Church progresses in Coupeville steeple chase

Who knew a steeple for a small community church could generate so much controversy?

Going against an Ebey’s Reserve Design Committee recommendation, the Coupeville Design Review Board approved plans for a new church at the edge of South Main Street in Coupeville during a meeting Tuesday morning.

The new church will become home for the Unity Center of Positive Living Coupeville, which is a small congregation of 40 people that currently worships at the Service Alternatives Center. The church will take up approximately three quarters of an acre of a 3.75 acre parcel.

The proposed church steeple for the 2,700-square-foot church drew controversy from some residents in town.

Critics argued that a steeple popping up from a location near the edge of town would disrupt the historic rural vista of Ebey’s Landing National Historical Reserve.

In a letter to the town of Coupeville, resident Gretchen Luxenberg, who also works for the National Park Service, argued that if a steeple is approved, then it should look like a chimney or a cupola that provides ventilation on a barn. She argued that the church should, ideally, not be seen. The building should be painted with dark earth tone colors, and constructed with natural materials. The landscaping should use native plantings that would make the new construction disappear.

Stewart Woods, minister for Unity Church, said he was surprised by the concerns that arose about the steeple. Early discussions with town officials indicated they wanted a traditional church design.

“We were shocked from the very beginning,” Woods said. He pointed out that the church will only take up a small portion of the property. The small building is better than having seven houses built on the property, which is the amount of construction the zoning on the property allows, he said.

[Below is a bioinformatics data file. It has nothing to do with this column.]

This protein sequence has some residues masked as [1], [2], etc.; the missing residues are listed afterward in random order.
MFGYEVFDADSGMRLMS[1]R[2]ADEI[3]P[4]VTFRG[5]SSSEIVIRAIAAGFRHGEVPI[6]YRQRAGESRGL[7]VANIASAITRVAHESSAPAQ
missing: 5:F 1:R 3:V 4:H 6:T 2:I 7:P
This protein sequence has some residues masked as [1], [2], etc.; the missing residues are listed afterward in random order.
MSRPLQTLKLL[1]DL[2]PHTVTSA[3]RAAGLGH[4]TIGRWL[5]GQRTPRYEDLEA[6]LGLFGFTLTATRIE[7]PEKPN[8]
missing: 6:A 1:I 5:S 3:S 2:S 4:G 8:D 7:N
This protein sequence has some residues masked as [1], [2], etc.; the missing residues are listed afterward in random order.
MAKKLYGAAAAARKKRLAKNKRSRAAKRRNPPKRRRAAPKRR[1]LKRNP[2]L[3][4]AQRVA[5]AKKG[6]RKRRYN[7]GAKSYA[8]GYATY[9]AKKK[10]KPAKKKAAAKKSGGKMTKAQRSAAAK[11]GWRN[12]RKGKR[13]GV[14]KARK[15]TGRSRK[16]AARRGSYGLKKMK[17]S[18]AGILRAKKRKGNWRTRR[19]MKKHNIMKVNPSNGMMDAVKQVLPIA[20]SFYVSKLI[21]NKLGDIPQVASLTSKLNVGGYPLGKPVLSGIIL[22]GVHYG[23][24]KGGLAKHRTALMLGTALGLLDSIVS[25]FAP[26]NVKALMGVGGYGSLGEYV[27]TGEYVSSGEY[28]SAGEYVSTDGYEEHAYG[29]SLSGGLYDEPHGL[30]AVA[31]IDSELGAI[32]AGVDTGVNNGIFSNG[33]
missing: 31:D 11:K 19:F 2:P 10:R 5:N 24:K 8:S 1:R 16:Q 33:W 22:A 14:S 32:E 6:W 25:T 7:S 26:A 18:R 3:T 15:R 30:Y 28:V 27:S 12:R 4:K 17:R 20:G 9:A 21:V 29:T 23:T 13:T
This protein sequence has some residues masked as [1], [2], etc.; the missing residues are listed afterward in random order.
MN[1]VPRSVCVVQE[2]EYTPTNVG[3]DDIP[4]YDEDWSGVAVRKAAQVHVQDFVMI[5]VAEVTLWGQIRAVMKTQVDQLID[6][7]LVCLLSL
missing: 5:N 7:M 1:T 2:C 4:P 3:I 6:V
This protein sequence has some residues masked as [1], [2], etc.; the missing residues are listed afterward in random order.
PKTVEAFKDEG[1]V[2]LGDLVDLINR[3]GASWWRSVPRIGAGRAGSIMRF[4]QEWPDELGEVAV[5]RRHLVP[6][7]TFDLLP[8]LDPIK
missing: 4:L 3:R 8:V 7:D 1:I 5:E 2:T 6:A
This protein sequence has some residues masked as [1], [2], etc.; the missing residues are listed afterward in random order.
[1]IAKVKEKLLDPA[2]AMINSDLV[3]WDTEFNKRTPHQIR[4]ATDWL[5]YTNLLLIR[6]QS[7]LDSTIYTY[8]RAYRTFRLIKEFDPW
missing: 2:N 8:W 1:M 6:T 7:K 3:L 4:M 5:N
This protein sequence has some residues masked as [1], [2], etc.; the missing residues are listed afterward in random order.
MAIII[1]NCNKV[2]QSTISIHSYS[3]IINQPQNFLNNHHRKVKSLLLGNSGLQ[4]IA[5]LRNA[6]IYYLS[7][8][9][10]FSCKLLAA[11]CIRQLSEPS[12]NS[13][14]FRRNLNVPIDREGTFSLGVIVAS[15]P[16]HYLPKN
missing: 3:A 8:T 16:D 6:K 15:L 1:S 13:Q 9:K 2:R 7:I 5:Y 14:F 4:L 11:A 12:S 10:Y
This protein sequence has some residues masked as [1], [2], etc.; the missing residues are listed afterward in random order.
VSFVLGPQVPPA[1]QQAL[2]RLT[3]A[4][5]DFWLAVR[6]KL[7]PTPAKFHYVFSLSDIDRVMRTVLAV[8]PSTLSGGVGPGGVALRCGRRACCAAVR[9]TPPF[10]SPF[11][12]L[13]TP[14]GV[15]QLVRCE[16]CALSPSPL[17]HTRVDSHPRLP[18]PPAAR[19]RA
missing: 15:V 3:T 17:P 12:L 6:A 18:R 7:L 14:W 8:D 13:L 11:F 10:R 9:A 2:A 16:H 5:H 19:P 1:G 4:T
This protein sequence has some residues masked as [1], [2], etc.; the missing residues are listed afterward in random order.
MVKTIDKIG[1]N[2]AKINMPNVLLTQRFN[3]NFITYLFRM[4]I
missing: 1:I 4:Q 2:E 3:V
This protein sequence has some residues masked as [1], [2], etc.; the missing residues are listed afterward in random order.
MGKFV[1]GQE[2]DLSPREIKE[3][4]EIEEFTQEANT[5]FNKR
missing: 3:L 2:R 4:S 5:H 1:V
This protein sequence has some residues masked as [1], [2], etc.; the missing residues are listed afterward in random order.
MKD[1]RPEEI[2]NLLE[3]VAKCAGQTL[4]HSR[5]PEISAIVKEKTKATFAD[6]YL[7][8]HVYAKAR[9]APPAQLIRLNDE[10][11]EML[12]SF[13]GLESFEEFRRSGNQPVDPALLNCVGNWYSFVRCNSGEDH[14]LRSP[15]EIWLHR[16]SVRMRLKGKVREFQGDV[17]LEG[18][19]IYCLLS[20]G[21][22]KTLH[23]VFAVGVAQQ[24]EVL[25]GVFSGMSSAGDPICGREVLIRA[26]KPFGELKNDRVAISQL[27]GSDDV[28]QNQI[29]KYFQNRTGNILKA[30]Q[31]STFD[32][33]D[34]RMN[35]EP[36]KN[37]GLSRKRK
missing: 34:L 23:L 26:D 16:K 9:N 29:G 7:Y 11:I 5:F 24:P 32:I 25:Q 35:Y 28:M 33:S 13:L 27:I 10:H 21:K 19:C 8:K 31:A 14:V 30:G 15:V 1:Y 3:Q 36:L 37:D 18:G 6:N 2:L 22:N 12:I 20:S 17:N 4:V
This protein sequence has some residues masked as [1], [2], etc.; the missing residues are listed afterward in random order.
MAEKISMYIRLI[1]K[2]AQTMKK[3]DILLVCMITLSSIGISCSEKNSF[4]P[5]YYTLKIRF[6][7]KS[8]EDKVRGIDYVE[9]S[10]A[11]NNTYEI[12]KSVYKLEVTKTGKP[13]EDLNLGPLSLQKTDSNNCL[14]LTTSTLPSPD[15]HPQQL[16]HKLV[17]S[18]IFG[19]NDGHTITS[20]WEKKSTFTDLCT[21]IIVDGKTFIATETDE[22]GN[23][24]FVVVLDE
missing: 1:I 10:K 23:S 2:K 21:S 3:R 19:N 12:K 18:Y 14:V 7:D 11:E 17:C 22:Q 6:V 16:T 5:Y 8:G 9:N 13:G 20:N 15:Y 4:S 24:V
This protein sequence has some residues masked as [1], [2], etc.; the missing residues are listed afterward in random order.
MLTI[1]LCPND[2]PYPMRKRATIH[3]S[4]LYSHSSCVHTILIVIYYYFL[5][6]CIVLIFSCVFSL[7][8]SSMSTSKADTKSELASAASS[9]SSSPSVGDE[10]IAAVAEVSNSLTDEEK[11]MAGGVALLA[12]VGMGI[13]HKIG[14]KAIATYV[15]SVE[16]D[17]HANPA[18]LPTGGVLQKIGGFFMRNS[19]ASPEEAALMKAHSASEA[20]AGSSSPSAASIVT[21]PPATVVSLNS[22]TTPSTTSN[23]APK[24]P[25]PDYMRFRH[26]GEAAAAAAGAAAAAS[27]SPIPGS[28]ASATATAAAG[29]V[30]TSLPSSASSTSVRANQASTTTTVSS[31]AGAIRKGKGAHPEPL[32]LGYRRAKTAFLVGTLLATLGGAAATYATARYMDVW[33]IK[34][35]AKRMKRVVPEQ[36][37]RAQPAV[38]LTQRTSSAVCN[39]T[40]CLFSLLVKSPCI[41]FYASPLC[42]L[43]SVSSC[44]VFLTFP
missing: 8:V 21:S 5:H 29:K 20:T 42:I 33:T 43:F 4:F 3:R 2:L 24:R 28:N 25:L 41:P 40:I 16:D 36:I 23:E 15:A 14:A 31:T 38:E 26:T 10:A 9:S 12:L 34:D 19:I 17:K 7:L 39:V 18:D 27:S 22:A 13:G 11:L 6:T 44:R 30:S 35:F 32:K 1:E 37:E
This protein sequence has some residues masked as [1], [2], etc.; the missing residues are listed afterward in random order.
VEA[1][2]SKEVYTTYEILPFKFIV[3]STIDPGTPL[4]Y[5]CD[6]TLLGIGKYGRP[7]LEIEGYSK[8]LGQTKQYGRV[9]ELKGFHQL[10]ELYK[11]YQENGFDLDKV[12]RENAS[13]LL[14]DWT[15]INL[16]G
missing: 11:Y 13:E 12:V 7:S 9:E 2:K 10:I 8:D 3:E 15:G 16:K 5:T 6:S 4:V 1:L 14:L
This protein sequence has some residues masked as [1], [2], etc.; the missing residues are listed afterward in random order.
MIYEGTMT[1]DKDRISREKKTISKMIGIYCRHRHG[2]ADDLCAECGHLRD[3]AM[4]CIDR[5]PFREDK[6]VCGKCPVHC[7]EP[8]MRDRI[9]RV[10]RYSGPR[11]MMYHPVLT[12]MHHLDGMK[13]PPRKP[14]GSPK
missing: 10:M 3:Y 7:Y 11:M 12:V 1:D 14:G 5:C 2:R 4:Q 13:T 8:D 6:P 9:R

To help resolve critics’ concerns, church leaders met with the Ebey’s Design Review Committee to work out an acceptable design. They came up with two options. One, which the church leaders liked, has a steeple based on a church in Stanwood. The design committee preferred a shorter, more open steeple that had a design that wouldn’t stick out too much above the landscape.

Woods said the late Howard Tenkel, the person who donated the money that allowed for the property purchase and construction, loved the design of the church in Stanwood.

Town Planner Larry Kwarsick said the proposed design features are intended to disguise the church.

However, Design Review Board members thought the proposed changes went too far.

“I don’t see copying a school house tower as appealing,” Design Review Board member Randy Williams said. “I think the whole purpose was to de-emphasize the steeple.”

Jan Skubi, who owns property across the street from the lot of the proposed church and supports its construction, echoed Williams’ sentiments.

“I don’t understand where the Reserve is coming from by making a church not look like a church,” Skubi said.

Design Review Board members were not able to ask any Reserve officials their thinking on their preferred steeple design because they didn’t attend the meeting. Skubi and her husband Bill supported the church’s plans and were the only residents who spoke during the public hearing.

The Design Review Board suggested that the church come up with a unique steeple design that can be similar in height to church members’ preferred design.

“It’s got to be consistent with the function of the building, which is a church,” Williams said.

Once the steeple is redesigned, the Design Review Board wants one last look before a building permit is issued. After that, construction can begin on the church.

Woods said he hopes that church construction would be complete by the end of 2010.

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